Everything I need to know, I learned from Billy Joel songs
Well, today is Billy Joel’s birthday and I feel like this year has taught us that we need to be more vocal and supportive of the artists that we love, not in a morbid way, but just in a way that reminds us all how wonderful they are. Billy Joel has always been one of the most prevalent artists in my life, right alongside Elton John and The Beatles. I throw on Billy Joel’s music quite often for its familiarity, its comfort, and his passion. What better way to celebrate the Piano Man than with some life lessons he’s imparted on us?
EINTKILF Billy Joel
Don’t work too hard
…because it can give you a “heart attack-ack-ack-ack-ack.”
“Movin’ Out” tells a variety of stories about people who work too hard and too much, simply to be able to claim that they’ve “made it” in the world. Back in the day, rich and “successful” meant big corporate job and probably 2.5 kids with mom staying at home. It seems like Billy knew that wasn’t the way to handle life. Life is about way more than working really hard. As Billy sang, “It seems such a waste of time/ If that’s what it’s all about.”
Though I can only ever think about Shrek when I think of the song “Just the Way You Are,” ultimately it is a great song about how you shouldn’t change yourself for the person you love (or the person who loves you, rather). Billy Joel really is quite the romantic.
Live your own life
On “My Life,” Billy Joel sings all about how you should do whatever you want and not let anyone else editorialize on your life. Can you imagine telling someone they can speak their mind but not on your time? It might be harsh, but it’s kind of my dream.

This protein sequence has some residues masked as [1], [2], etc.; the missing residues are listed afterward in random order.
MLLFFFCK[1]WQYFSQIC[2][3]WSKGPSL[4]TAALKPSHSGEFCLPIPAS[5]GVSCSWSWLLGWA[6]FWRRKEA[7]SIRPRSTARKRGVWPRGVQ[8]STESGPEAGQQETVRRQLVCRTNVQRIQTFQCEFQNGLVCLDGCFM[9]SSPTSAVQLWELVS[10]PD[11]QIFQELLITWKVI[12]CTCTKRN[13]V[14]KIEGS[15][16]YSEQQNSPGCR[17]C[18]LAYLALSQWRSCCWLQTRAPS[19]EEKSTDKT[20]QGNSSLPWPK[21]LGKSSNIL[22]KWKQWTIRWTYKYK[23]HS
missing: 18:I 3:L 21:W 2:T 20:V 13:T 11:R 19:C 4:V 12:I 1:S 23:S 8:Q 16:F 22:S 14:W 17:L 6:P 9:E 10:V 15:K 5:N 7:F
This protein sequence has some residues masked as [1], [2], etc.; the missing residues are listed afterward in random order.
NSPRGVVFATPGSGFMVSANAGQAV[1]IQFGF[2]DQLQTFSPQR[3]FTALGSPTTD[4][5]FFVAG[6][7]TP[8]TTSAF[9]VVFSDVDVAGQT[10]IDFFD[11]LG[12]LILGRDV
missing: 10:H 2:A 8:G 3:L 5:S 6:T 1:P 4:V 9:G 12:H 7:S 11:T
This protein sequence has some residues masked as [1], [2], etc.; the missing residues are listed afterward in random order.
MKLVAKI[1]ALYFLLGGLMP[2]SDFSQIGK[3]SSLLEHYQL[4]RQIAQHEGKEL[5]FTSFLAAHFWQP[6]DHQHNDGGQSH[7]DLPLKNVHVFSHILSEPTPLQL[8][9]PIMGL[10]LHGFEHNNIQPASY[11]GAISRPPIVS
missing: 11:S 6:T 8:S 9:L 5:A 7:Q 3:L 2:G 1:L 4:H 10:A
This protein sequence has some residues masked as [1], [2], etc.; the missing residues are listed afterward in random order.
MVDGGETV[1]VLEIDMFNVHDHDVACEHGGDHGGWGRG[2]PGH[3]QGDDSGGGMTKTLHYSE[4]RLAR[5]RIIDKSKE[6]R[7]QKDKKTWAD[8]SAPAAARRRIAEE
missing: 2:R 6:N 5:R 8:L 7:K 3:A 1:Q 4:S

Basically, the song “Honesty” is what we should all be listening to in the morning and at night because we all need a reminder about being honest with the people we love, and even with the people we don’t.
I now only think of Amy Schumer and Jennifer Lawrence when I hear “Uptown Girl,” but I’m not mad about it. “Uptown Girl” is a really excellent song about star crossed lovers like Romeo and Juliet, or more accurately like Billy Joel and Christie Brinkley.
The “poor boy loves a rich girl” formula is an old and amazing one that is a perfect fit for the upbeat tune of “Uptown Girl.” Also opposites really do attract, that’s a real thing I have come to know.
How to quickly cram for that history quiz
What other song in the history of the world names Doris Day, Joe DiMaggio, South Korea, James Dean, Joe McCarthy, Malcolm X, birth control, and Richard Nixon?
Feelings are universal
“Piano Man” is supposedly a fictionalized story about Joel’s experience as a lounge singer in Los Angeles and whether or not that’s true, we all know that bartenders/people who work in bars know more about humanity than any of us. Even as a barista, I was acutely aware of every single human being’s problem in my little town, so just imagine a bartender in Los Angeles in the ’70s?
“Piano Man” teaches us that feelings are universal. Specifically, we all know the feeling of loneliness and we’ve all been in the mood for a melody.
New York is everything
FULL DISCLOSURE, I’ve never really been to New York. I flew into New York once, but I didn’t leave JFK. But don’t get me wrong, I feel New York in my body and soul. Sometimes I cry when I hear “New York State of Mind” and like, why, or how? I don’t know, I must have been a New Yorker in another life.
I’m not going to sit here and try to claim New York from people that actually live there, I’m just saying, there is a reason “New York State of Mind” is such a famous song. Joel makes it appealing and warm and familiar and I want to go to there.
It’s okay to slow down
13 Going on 30 came out when I was 17 years old and I cannot even tell you how much I loved that movie. I saw it four times in the theaters and I cried every single time at the scene where Jenna takes the train home to see her parents. The song “Vienna” plays over that scene — Jenna hugging her parents, pondering life, feeling so unsure — and has there ever been a more perfect song for a movie scene?
Billy Joel, thanks for it all.